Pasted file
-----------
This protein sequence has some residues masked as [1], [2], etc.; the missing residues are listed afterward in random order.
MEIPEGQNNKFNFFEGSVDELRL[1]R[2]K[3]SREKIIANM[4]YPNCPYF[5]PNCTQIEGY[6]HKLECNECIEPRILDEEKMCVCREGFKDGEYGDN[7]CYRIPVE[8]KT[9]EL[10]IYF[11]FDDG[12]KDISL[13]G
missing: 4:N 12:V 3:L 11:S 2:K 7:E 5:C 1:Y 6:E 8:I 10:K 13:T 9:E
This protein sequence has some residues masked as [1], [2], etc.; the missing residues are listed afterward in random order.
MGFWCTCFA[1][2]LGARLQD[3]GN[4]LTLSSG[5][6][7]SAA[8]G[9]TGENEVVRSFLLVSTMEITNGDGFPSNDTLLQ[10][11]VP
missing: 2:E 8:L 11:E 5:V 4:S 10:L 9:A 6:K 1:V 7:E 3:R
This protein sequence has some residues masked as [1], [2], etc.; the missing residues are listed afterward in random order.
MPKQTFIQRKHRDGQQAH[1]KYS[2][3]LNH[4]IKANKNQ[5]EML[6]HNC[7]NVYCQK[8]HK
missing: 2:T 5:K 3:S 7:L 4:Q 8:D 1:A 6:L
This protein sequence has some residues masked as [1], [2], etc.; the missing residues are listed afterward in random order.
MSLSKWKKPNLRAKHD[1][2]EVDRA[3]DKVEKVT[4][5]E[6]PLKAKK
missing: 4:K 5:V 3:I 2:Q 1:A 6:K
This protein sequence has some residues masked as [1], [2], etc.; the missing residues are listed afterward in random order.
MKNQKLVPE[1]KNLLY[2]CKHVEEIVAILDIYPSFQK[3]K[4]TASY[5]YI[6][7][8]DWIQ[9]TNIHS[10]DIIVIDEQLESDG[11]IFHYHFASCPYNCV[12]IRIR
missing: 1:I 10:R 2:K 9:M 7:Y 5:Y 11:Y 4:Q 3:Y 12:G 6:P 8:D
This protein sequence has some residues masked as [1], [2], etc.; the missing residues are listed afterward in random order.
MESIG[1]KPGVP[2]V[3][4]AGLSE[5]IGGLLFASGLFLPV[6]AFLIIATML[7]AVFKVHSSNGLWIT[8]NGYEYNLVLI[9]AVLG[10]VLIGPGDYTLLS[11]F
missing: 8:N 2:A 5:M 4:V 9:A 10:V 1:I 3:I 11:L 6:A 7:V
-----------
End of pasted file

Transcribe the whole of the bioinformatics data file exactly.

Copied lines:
This protein sequence has some residues masked as [1], [2], etc.; the missing residues are listed afterward in random order.
MEIPEGQNNKFNFFEGSVDELRL[1]R[2]K[3]SREKIIANM[4]YPNCPYF[5]PNCTQIEGY[6]HKLECNECIEPRILDEEKMCVCREGFKDGEYGDN[7]CYRIPVE[8]KT[9]EL[10]IYF[11]FDDG[12]KDISL[13]G
missing: 4:N 12:V 3:L 11:S 2:K 7:E 5:C 1:Y 6:E 8:I 10:K 13:T 9:E
This protein sequence has some residues masked as [1], [2], etc.; the missing residues are listed afterward in random order.
MGFWCTCFA[1][2]LGARLQD[3]GN[4]LTLSSG[5][6][7]SAA[8]G[9]TGENEVVRSFLLVSTMEITNGDGFPSNDTLLQ[10][11]VP
missing: 2:E 8:L 11:E 5:V 4:S 10:L 9:A 6:K 1:V 7:E 3:R
This protein sequence has some residues masked as [1], [2], etc.; the missing residues are listed afterward in random order.
MPKQTFIQRKHRDGQQAH[1]KYS[2][3]LNH[4]IKANKNQ[5]EML[6]HNC[7]NVYCQK[8]HK
missing: 2:T 5:K 3:S 7:L 4:Q 8:D 1:A 6:L
This protein sequence has some residues masked as [1], [2], etc.; the missing residues are listed afterward in random order.
MSLSKWKKPNLRAKHD[1][2]EVDRA[3]DKVEKVT[4][5]E[6]PLKAKK
missing: 4:K 5:V 3:I 2:Q 1:A 6:K
This protein sequence has some residues masked as [1], [2], etc.; the missing residues are listed afterward in random order.
MKNQKLVPE[1]KNLLY[2]CKHVEEIVAILDIYPSFQK[3]K[4]TASY[5]YI[6][7][8]DWIQ[9]TNIHS[10]DIIVIDEQLESDG[11]IFHYHFASCPYNCV[12]IRIR
missing: 1:I 10:R 2:K 9:M 7:Y 5:Y 11:Y 4:Q 3:Y 12:G 6:P 8:D
This protein sequence has some residues masked as [1], [2], etc.; the missing residues are listed afterward in random order.
MESIG[1]KPGVP[2]V[3][4]AGLSE[5]IGGLLFASGLFLPV[6]AFLIIATML[7]AVFKVHSSNGLWIT[8]NGYEYNLVLI[9]AVLG[10]VLIGPGDYTLLS[11]F
missing: 8:N 2:A 5:M 4:V 9:A 10:V 1:I 3:I 11:L 6:A 7:V